RON STOCKTON BIOGRAPHY continued...
mechanics. That was the huge breakthrough, the ‘light bulb moment,’ if you will. I had spent my whole playing career trying to emulate his mechanics, not understanding that the magic was all in the routine."
Working with sports psychologists Dr. Deborah Graham and Jon Stabler, founders of GolfPsych, helped advance Stockton to polish his skills.
“I was able to accomplish two things: (1) It reinforced my belief of what I had observed – that everyone is different; everyone’s strengths are different; even how they learn is different. Teaching, therefore, should reflect that philosophy and thus instruction becomes highly individualized.
2) GolfPsych made it tangible – They conducted research that showed me how particular states of mind (“8 Traits of Champion Golfers”) are optimal for success.
What wasn’t different for each player was the inherent trust required in oneself for success to occur. Stockton found that GolfPsych’s 8 Championship Traits provided a highway, a path, to success as a player.
“Ron is very intelligent, analytical and a student of the game,” says sports psychologist Dr. Deborah Graham, who along with her husband Jon Stabler, founded GolfPsych in 1989. They have known the Stocktons since 1990, hosting schools for players and instructors.
“What they were teaching made sense to me,” says Stockton, “because I observed that under pressure, I confirmed my belief that the mind controls the muscle.”
So, what are those eight personality traits of a Champion Golfer?
Cool vs. Warm (focus trait)
Concrete Thinking vs. Abstract Thinking
Submissive vs. Dominant
Tender-minded vs. Tough-minded
Self-assured vs. Apprehensive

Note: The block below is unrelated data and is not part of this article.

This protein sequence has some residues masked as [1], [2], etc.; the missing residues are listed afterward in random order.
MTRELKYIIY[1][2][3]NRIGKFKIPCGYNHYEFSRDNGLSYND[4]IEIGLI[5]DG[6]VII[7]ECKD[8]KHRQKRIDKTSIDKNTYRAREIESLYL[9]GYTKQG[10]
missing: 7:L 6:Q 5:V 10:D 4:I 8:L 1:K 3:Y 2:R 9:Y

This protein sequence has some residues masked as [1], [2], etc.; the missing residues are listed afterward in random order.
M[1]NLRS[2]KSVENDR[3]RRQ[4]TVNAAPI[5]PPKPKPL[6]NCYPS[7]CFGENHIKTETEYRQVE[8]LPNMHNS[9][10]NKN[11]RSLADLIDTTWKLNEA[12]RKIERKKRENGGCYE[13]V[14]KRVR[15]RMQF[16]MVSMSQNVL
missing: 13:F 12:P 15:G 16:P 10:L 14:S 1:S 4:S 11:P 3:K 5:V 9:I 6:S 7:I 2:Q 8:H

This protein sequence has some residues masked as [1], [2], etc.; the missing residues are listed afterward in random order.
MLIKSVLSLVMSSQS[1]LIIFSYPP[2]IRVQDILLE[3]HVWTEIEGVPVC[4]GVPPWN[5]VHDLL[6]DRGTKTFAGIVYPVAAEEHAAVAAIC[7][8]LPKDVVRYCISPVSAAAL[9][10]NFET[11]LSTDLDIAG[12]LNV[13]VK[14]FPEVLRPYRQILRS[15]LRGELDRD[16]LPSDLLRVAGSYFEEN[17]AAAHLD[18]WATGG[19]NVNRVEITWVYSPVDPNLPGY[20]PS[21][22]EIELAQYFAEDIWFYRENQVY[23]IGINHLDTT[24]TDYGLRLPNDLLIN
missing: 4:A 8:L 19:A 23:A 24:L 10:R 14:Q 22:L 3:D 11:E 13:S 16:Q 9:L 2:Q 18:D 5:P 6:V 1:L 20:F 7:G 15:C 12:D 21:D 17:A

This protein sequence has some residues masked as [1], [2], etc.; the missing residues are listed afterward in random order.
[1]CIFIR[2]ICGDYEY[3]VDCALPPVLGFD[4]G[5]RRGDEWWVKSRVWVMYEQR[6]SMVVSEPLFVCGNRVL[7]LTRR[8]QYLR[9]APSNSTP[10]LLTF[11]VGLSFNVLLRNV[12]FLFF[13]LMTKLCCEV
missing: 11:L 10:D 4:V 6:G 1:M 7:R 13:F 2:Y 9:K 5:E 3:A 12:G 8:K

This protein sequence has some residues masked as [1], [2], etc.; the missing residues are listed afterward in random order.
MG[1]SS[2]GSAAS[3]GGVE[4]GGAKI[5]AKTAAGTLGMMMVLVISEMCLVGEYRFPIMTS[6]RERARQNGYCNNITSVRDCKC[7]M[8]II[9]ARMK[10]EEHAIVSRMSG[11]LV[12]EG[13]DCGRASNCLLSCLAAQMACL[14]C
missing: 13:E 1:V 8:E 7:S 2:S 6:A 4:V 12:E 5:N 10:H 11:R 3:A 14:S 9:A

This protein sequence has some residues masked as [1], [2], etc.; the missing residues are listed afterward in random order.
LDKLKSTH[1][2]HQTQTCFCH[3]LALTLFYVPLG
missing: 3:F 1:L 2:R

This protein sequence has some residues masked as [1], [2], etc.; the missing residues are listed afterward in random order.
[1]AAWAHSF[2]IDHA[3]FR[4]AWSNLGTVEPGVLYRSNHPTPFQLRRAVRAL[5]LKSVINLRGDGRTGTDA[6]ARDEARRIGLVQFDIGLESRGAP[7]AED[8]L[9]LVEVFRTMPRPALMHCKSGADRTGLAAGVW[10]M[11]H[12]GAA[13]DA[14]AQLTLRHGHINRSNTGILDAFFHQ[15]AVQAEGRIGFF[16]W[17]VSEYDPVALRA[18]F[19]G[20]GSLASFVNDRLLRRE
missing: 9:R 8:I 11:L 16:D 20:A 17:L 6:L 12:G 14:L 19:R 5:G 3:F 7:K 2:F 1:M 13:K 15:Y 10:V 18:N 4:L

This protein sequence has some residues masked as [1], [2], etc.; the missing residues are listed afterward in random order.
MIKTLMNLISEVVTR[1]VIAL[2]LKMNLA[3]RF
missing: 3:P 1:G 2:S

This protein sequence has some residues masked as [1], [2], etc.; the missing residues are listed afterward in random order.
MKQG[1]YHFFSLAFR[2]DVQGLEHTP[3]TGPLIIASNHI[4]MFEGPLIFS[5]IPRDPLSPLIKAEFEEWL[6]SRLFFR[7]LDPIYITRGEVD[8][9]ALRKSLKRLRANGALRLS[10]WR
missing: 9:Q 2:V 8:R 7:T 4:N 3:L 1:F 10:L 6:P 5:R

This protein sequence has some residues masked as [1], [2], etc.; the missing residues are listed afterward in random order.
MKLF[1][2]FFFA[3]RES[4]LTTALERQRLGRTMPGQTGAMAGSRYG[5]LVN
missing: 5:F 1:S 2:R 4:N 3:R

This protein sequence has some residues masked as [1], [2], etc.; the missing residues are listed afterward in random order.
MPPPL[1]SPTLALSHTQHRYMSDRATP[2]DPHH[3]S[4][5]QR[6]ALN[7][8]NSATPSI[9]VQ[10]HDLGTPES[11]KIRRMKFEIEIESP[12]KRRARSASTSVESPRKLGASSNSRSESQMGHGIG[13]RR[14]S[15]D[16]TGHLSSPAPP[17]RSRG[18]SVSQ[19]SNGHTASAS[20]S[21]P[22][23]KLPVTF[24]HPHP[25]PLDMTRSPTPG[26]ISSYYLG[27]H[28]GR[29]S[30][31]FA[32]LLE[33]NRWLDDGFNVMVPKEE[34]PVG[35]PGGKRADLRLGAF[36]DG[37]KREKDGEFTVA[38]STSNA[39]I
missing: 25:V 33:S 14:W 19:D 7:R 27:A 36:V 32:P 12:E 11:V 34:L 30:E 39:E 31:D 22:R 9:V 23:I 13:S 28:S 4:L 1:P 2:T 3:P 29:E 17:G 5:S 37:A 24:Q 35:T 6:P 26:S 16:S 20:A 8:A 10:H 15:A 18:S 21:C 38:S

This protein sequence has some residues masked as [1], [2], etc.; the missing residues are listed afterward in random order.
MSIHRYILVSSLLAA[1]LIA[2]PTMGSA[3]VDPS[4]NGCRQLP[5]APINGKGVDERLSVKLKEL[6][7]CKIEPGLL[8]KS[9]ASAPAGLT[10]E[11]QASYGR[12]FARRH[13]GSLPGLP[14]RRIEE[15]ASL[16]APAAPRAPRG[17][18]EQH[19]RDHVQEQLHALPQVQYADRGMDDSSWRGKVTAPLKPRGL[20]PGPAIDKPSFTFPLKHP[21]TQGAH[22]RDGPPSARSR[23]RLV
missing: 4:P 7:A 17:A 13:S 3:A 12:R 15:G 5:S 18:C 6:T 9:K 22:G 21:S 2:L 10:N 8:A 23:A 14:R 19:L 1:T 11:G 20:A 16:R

Group-oriented vs. Self-sufficient
Emotionally Reactive vs. Emotional Stability
Relaxed vs. Tense
GolfPysch has nearly 400 tour professional clients, including 21 that have won a combined 31 major championships while under their guidance. Ron Stockton spent time in developing a mental approach by working with Graham and Stabler.
“Ron has always been good at observation, and seeing more than the average person,” says Graham. “Ron has the passion, talent and the skill. We felt that we helped him expand his skills.”
In the end it all comes down to trust…getting clients to realize they have what they need to perform. If a player doesn’t trust his swing or stroke, it’s not happening.
Expanding upon the influence of Graham and Stabler, Ron Stockton carried on his own style of “Process Coaching,” understanding the multi-faceted needs of the individual student golfer:
Process vs. Outcome
Average vs. Champion
Ego vs. Soul
Thinker vs. Athlete
The tools and techniques Stockton uses to get the player to "process" are not quick fixes – such as hypnosis – but always begin with personal insight and awareness of personal "blind spots," which Graham and Stabler say is found with personality testing and brain-typing. Once that is achieved, the cognitive and behavioral tools are inputted into the teaching.
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